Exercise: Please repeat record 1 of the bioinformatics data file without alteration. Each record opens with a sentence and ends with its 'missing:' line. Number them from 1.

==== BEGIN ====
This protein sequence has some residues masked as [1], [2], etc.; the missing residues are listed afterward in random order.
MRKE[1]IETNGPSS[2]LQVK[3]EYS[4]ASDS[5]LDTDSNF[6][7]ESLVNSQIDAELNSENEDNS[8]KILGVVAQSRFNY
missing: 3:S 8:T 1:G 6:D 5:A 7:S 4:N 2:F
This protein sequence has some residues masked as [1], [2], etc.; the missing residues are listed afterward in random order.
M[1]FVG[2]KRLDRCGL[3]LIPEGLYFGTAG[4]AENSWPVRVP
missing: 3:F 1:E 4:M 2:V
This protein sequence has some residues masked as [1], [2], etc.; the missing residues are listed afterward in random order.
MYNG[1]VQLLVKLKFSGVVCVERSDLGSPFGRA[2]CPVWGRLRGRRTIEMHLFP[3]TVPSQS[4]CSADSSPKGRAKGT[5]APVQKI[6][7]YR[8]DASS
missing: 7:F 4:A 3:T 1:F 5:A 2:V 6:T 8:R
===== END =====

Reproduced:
This protein sequence has some residues masked as [1], [2], etc.; the missing residues are listed afterward in random order.
MRKE[1]IETNGPSS[2]LQVK[3]EYS[4]ASDS[5]LDTDSNF[6][7]ESLVNSQIDAELNSENEDNS[8]KILGVVAQSRFNY
missing: 3:S 8:T 1:G 6:D 5:A 7:S 4:N 2:F